Behavioral Health

The Importance of Behavioral Health in Children

As parents, and love one's raising children, nothing is more important than the health of our children. That includes their behavioral health as well.


What is Behavioral Health?

Childhood is a time of rapid development and change. Physically, it can mean the achiness of developing bones. What is often overlooked, is the cognitive and behavioral development within children. Kids may face behavioral challenges at different milestones, as development looks different for everyone. These difficulties become even more complicated when you add other disabilities or complex care needs. That makes finding the right pediatric services — particularly behavioral health services — even more vital.

Why Behavioral Health Matters

In nearly every situation, behavioral health challenges can directly impact how families live, work, and play together. Before the COVID-19 pandemic, 13.2 million kids between ages 3 and 17 were diagnosed with anxiety, depression, or other behavioral health disorders. Currently, only 20% of children with behavioral health disorders get the care they need from a specialist. This can happen for many reasons, including:

  • High cost of care
  • Lack of insurance
  • Barriers to access due to location, or provider availability.

Making the right services available can put these children on a healthier path. It can help both them and their families face hurdles to live their best lives.

Addressing every child’s needs

Frequently, children struggle with more than one behavioral health problem. This is where an integrated approach to behavioral health comes in. This method brings together multiple pediatric service providers. Pediatricians, licensed counselors, social workers, child psychiatrists, and family therapists work together to give children the best possible outcome.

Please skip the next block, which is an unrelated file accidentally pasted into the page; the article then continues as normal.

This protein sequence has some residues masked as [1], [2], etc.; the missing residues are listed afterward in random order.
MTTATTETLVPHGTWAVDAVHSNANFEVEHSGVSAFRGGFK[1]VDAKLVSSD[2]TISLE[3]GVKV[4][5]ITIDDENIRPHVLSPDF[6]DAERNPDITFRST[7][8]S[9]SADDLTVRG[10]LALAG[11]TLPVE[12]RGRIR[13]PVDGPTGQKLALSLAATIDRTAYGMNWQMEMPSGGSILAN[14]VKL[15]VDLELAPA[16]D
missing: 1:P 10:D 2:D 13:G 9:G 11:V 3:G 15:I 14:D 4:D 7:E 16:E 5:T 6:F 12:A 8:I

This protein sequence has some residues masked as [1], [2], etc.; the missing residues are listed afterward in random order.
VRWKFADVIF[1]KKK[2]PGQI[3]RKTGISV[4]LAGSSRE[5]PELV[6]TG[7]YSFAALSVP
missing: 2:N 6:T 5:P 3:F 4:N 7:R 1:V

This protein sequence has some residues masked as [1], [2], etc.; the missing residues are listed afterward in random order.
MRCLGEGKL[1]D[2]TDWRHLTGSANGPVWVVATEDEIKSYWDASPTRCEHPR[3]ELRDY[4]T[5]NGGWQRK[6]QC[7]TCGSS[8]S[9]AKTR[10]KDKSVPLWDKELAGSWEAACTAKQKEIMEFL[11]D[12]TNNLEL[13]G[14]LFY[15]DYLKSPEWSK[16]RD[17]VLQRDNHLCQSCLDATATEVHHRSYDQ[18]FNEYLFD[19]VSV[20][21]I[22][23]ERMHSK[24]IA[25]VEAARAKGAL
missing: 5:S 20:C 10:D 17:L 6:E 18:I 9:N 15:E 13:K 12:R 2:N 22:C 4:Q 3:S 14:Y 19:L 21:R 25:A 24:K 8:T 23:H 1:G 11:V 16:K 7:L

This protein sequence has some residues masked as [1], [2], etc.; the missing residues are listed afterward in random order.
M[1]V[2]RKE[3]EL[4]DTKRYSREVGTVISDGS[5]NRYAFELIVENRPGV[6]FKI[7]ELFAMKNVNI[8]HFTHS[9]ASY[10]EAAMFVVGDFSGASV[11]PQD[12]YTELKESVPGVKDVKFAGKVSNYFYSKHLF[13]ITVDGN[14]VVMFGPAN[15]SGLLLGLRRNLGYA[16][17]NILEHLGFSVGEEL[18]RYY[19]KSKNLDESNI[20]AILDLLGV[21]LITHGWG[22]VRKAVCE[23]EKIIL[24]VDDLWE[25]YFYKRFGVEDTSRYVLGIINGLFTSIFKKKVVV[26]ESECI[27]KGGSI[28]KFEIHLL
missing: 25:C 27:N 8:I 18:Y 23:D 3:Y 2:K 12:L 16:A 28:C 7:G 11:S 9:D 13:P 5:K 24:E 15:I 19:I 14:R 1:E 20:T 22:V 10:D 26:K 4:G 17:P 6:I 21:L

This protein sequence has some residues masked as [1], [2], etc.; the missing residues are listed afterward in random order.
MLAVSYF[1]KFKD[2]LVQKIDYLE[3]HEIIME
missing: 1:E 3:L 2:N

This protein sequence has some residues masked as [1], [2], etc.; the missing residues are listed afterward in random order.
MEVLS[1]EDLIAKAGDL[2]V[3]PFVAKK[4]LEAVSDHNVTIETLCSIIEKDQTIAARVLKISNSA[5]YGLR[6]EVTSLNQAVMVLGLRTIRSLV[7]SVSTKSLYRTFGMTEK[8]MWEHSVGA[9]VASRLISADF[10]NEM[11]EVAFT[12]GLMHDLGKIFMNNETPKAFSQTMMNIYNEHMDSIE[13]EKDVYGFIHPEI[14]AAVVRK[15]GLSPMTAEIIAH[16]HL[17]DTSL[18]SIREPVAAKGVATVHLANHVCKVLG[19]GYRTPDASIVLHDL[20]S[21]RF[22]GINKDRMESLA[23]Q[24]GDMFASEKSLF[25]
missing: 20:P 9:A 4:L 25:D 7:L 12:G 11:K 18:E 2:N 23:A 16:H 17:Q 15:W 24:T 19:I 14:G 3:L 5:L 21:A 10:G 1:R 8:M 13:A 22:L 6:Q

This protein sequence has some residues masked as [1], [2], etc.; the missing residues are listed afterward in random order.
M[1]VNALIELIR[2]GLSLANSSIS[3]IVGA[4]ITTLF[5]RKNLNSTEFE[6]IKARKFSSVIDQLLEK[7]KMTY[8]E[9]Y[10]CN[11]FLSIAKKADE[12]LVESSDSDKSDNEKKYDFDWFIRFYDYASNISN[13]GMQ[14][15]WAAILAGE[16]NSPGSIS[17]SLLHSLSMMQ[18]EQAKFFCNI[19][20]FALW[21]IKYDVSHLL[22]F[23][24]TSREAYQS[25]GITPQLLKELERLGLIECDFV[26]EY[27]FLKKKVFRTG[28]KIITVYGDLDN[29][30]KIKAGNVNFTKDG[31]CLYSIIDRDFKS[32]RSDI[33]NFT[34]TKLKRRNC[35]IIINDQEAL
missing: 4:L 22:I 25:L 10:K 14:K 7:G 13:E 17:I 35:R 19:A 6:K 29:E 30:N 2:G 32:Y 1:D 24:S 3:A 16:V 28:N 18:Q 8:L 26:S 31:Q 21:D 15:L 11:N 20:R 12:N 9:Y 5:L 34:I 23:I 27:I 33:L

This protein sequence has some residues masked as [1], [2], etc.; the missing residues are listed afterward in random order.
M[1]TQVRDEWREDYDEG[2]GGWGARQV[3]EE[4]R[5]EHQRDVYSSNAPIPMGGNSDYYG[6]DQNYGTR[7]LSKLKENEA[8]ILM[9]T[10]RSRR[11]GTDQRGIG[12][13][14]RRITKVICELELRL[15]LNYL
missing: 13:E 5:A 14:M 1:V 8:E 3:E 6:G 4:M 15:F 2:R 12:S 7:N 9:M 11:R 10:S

At-home support

Children thrive most in a family setting. However, there are times when behavioral issues can make it challenging for families to stay together. In those cases, at-home behavioral health therapy can be a lifeline.

Family-centered treatment (FTC) can be an effective approach to helping families tackle their problems. This can include crisis intervention, trauma treatment, medication management, family counseling, and more. As part of FTC, behavioral health professionals help families develop coping strategies and skills to build healthier relationships. It all supports the family’s long-term success.

Through this assistance, families learn how to communicate better and listen to a child’s needs. It can create an environment where children feel safe, potentially leading to fewer arguments.

 In-school support

Just like home, schools should be places where children grow and develop in healthy ways. Behavioral health challenges sometimes make it harder for kids to get good grades. They can also make it more difficult for children to make friends and form lasting bonds.

In-school behavioral health programs can help. These therapies and support services can be designed around a child’s specific needs, maximizing their chances of overcoming these obstacles. For children living with developmental disabilities, such as autism, school-based pediatric services can help them build the language, learning, and daily living skills needed for life-long independence.

It’s also important for schools to offer resources that promote better academic success. Many elementary schools, with support from Sevita, offer Individualized Education Plans (IEPs) that ensure kids with identified disabilities and behavioral challenges get the specialized instruction they need. An IEP frequently helps children stay in regular classrooms. They spend more time with their peers, growing, developing, and building social skills at the same pace.

Support in other settings

There are times when difficulties at home make it harder for children with behavioral health problems to manage these challenges. It creates obstacles around managing their schoolwork and their friendships. In these cases, therapy in an outpatient setting can help.

For children in these situations, individual and group therapy can help them develop the coping skills they need. As a result, they’re better able to forge stronger friendships and develop more positive relationships at home. Specialists can work with each child to determine which therapy options are more appropriate for their unique circumstances.

Ultimately, these services help children identify and build on their strengths. The goal is to help them face their behavioral challenges to create the happiest possible future.

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